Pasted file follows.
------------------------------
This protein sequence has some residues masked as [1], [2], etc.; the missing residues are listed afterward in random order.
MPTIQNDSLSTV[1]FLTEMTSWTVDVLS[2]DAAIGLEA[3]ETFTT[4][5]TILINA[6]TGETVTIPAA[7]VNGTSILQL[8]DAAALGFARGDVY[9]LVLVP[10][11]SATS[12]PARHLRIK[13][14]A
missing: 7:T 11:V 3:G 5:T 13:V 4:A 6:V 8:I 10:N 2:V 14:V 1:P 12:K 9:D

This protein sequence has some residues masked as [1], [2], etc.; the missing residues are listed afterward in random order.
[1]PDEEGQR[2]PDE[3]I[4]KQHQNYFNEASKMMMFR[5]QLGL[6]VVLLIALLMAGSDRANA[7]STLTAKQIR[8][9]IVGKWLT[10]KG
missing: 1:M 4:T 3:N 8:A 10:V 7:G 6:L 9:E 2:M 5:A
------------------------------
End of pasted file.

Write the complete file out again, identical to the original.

This protein sequence has some residues masked as [1], [2], etc.; the missing residues are listed afterward in random order.
MPTIQNDSLSTV[1]FLTEMTSWTVDVLS[2]DAAIGLEA[3]ETFTT[4][5]TILINA[6]TGETVTIPAA[7]VNGTSILQL[8]DAAALGFARGDVY[9]LVLVP[10][11]SATS[12]PARHLRIK[13][14]A
missing: 7:T 11:V 3:G 5:T 13:V 4:A 6:V 8:I 10:N 2:V 14:V 1:P 12:K 9:D

This protein sequence has some residues masked as [1], [2], etc.; the missing residues are listed afterward in random order.
[1]PDEEGQR[2]PDE[3]I[4]KQHQNYFNEASKMMMFR[5]QLGL[6]VVLLIALLMAGSDRANA[7]STLTAKQIR[8][9]IVGKWLT[10]KG
missing: 1:M 4:T 3:N 8:A 10:V 7:G 6:L 9:E 2:M 5:A